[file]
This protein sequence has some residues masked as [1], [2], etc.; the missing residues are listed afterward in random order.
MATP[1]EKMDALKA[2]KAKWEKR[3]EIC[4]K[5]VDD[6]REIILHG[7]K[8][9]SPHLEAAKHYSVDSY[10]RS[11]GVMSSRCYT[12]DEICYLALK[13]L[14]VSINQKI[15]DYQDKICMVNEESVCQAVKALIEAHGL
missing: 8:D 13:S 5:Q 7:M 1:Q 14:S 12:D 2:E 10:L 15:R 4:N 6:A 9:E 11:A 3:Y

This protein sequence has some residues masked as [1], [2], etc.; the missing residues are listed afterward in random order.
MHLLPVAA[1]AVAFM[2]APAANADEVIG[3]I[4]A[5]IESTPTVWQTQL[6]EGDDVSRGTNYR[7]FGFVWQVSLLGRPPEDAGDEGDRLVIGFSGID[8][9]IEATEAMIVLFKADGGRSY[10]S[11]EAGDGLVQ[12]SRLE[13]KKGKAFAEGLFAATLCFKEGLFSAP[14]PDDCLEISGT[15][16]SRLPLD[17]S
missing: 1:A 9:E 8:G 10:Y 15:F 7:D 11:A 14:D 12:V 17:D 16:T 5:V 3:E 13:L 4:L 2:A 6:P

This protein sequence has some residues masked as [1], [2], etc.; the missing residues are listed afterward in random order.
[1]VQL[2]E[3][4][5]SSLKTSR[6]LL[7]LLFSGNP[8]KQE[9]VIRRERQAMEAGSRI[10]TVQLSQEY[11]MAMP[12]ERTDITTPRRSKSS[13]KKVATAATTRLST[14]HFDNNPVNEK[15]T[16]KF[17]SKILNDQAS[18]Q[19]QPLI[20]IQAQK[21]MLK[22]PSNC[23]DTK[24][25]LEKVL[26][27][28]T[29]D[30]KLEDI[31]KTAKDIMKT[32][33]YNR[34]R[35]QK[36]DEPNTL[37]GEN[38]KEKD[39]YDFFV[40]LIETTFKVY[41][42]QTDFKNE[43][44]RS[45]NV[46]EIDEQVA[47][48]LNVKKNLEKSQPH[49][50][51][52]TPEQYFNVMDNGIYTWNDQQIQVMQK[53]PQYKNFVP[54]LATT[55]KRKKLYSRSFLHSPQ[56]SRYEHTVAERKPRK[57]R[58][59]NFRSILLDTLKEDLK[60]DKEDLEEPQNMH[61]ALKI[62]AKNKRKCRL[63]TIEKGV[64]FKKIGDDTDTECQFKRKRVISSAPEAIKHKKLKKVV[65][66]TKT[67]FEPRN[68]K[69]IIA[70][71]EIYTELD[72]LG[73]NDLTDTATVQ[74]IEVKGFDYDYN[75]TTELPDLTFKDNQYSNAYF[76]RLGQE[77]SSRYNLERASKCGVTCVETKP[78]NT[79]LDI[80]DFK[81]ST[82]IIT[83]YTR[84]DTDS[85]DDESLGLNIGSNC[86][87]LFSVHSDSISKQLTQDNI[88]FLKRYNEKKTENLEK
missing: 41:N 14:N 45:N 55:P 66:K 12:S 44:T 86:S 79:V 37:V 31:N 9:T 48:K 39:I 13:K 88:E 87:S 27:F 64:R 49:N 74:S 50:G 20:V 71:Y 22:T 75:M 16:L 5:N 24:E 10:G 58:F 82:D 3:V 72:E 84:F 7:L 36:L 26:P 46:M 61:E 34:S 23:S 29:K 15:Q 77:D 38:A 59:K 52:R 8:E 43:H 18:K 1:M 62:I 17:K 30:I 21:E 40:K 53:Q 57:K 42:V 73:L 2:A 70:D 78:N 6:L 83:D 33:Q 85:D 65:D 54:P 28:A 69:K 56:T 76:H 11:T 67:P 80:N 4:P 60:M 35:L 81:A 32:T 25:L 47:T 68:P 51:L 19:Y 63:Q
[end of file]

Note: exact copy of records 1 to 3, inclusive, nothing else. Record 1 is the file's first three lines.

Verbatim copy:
This protein sequence has some residues masked as [1], [2], etc.; the missing residues are listed afterward in random order.
MATP[1]EKMDALKA[2]KAKWEKR[3]EIC[4]K[5]VDD[6]REIILHG[7]K[8][9]SPHLEAAKHYSVDSY[10]RS[11]GVMSSRCYT[12]DEICYLALK[13]L[14]VSINQKI[15]DYQDKICMVNEESVCQAVKALIEAHGL
missing: 8:D 13:S 5:Q 7:M 1:Q 14:S 12:D 2:E 10:L 15:R 4:N 6:A 9:E 11:A 3:Y

This protein sequence has some residues masked as [1], [2], etc.; the missing residues are listed afterward in random order.
MHLLPVAA[1]AVAFM[2]APAANADEVIG[3]I[4]A[5]IESTPTVWQTQL[6]EGDDVSRGTNYR[7]FGFVWQVSLLGRPPEDAGDEGDRLVIGFSGID[8][9]IEATEAMIVLFKADGGRSY[10]S[11]EAGDGLVQ[12]SRLE[13]KKGKAFAEGLFAATLCFKEGLFSAP[14]PDDCLEISGT[15][16]SRLPLD[17]S
missing: 1:A 9:E 8:G 10:Y 15:F 7:D 11:A 14:D 12:V 17:D 16:T 5:V 3:E 13:L 4:L 2:A 6:P

This protein sequence has some residues masked as [1], [2], etc.; the missing residues are listed afterward in random order.
[1]VQL[2]E[3][4][5]SSLKTSR[6]LL[7]LLFSGNP[8]KQE[9]VIRRERQAMEAGSRI[10]TVQLSQEY[11]MAMP[12]ERTDITTPRRSKSS[13]KKVATAATTRLST[14]HFDNNPVNEK[15]T[16]KF[17]SKILNDQAS[18]Q[19]QPLI[20]IQAQK[21]MLK[22]PSNC[23]DTK[24][25]LEKVL[26][27][28]T[29]D[30]KLEDI[31]KTAKDIMKT[32][33]YNR[34]R[35]QK[36]DEPNTL[37]GEN[38]KEKD[39]YDFFV[40]LIETTFKVY[41][42]QTDFKNE[43][44]RS[45]NV[46]EIDEQVA[47][48]LNVKKNLEKSQPH[49][50][51][52]TPEQYFNVMDNGIYTWNDQQIQVMQK[53]PQYKNFVP[54]LATT[55]KRKKLYSRSFLHSPQ[56]SRYEHTVAERKPRK[57]R[58][59]NFRSILLDTLKEDLK[60]DKEDLEEPQNMH[61]ALKI[62]AKNKRKCRL[63]TIEKGV[64]FKKIGDDTDTECQFKRKRVISSAPEAIKHKKLKKVV[65][66]TKT[67]FEPRN[68]K[69]IIA[70][71]EIYTELD[72]LG[73]NDLTDTATVQ[74]IEVKGFDYDYN[75]TTELPDLTFKDNQYSNAYF[76]RLGQE[77]SSRYNLERASKCGVTCVETKP[78]NT[79]LDI[80]DFK[81]ST[82]IIT[83]YTR[84]DTDS[85]DDESLGLNIGSNC[86][87]LFSVHSDSISKQLTQDNI[88]FLKRYNEKKTENLEK
missing: 41:N 14:N 45:N 55:P 66:K 12:S 44:T 86:S 79:V 37:V 31:N 9:T 48:K 39:I 13:K 88:E 87:S 27:F 64:R 49:N 74:S 50:G 20:V 71:Y 22:T 75:M 16:L 5:N 24:E 10:G 58:F 82:D 3:V 72:E 84:F 7:L 36:L 26:P 46:M 61:E 34:S 23:S 29:K 15:Q 77:D 38:A 59:K 52:R 8:E 43:H 18:K 1:M 62:I 17:K 30:I 21:E 40:K 53:Q 57:K 42:V 73:L 2:A 70:D 78:N 6:L 83:D 33:Q 85:D 65:D 54:P 28:A 69:K 56:T 76:H 11:T 67:P 80:N 4:P 60:M 35:L 81:A 32:T 25:L 47:T 68:P 51:L 19:Y 63:Q